Monday, May 11, 2009

History 112: Imperialism and the New City

1. The readings on the Belgian Congo show that what was going on was freely admitted to be a horrible situation. Was anything done to change this after the printing of these two articles?

The main problem with the Congo was that it was under the personal control of King Leopold II of Belgium so he was free to do as he wished. No series action to remedy the situation is done until Leopold II was removed in 1908, several years after the pieces discussed in class.

2. Where these atrocities in Belgian Congo committed based more on orders of elected or crown-appointed officers or whether it was more of the appointed bureaucracy who carried the real responsibility for these actions?

When assigning blame for an atrocity one is usually faced with two different types of defenses, from the bottom and from the top. Those at the bottom will claim that they were just following orders. If one were to follow this logic the blame would go all the way to the top, in this case Leopold II, and will remain solely with him. The defense from the top will claim that what happened was simply a matter of soldiers at the bottom getting out of control. The classic example of these two defenses is the Nuremburg trial with Nazi Germany. In the case of the Congo, as with Nazi Germany, there is clearly enough blame to go from top to bottom. This includes not just the European officials but the native soldiers who carried out many of the massacres as well.

3. In the Congo reports, why was so much of the abuse inflicted on women? I understand the populating factor, but is this when genitalmutilation started happening to women?

To the best of my knowledge female circumcision is a practice that goes back long before this and appears in many cultures. Women are useful targets because they are seen as defenseless. Keep in mind that a rampaging army is full of young men out to rape anything with a skirt on; that means women.

4. I was a little confused on the China situation. In the Davies text it says China wasn't sought after for control like Africa. Why was this? If they could not rule over China what were their intentions there?

China had a long history of imperial rule. The Chinese state might have been corrupt and grossly incompetent, but at least they had some sort of government that Europeans would recognize. China has a far older political tradition than any European state. Statehood is something that European governments were going to respect for self interest if nothing else. If you are the head of a European state you do not want to send the message to your people that states with long established political traditions could be casually overthrown. Keep in mind the long list of political revolutions that have engulfed Europe over the course of the nineteenth century.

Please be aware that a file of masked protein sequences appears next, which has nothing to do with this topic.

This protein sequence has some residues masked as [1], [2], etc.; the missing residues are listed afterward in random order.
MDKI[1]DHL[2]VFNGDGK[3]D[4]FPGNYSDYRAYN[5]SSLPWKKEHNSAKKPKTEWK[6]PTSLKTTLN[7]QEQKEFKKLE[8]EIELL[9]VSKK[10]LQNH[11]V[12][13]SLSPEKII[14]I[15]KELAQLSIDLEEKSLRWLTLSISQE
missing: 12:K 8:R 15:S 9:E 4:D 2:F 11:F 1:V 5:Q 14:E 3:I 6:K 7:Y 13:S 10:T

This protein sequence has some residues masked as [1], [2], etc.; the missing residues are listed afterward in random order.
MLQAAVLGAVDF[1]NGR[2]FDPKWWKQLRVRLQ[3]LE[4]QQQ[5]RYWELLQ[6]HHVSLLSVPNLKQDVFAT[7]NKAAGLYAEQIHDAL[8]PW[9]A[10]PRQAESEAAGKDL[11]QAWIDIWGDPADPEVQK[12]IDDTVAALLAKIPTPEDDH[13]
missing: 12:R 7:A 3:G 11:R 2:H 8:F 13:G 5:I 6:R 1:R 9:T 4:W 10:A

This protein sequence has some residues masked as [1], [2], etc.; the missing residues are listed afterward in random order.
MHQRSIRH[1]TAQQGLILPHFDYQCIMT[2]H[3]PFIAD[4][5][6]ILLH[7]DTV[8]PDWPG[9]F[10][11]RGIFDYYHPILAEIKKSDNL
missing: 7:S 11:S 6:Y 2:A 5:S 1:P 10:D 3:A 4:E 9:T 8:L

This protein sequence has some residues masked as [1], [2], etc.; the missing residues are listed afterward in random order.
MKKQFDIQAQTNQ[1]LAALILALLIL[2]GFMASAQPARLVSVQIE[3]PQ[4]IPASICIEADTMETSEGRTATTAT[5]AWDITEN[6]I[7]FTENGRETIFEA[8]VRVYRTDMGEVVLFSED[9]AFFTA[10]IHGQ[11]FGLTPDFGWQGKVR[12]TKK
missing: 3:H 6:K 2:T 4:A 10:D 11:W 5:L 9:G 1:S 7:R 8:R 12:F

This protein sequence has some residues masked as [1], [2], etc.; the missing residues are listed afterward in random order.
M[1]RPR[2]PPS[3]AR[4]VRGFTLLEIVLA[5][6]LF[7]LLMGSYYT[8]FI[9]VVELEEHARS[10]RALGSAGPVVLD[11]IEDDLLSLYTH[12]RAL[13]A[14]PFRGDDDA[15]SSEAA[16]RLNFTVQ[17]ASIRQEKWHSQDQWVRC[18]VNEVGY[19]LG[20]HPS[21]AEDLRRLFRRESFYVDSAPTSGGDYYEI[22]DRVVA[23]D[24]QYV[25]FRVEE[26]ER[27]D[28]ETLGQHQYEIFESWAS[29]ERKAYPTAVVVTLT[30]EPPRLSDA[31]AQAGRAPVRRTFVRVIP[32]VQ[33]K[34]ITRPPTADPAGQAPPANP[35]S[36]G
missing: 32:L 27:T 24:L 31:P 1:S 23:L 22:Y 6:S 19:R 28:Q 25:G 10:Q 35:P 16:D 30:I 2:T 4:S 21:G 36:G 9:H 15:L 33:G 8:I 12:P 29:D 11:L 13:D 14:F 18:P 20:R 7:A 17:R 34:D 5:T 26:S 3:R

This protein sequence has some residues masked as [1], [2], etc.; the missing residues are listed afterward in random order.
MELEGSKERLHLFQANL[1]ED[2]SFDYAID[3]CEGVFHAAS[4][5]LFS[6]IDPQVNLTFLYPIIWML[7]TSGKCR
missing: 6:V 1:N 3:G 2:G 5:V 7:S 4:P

5. Was spreading religion (i.e. Catholicism) ever part of the original plans to establish colonies?

The countries leading the new imperialism are either Protestant, as with England and Germany, or secular, like France. So spreading Catholicism does not play a major role. There is certainly a strong missionary drive, but it is not nearly comparable to the imperialism of the sixteenth century.

6. The description of Paris's endless melancholy smog is an aesthetic criticism. Was there any awareness of the environmental and public health dangers of smog? If there wasn't, when did this become a governmental concern?

During the nineteenth century there is a major scare over miasmas, pockets of bad odors, being a threat to public health. This was a major driving force behind the nineteenth century drive for cleanliness. The irony of this is that this whole panic was built around faulty science. There is nothing intrinsically dangerous about bad odors.

No comments: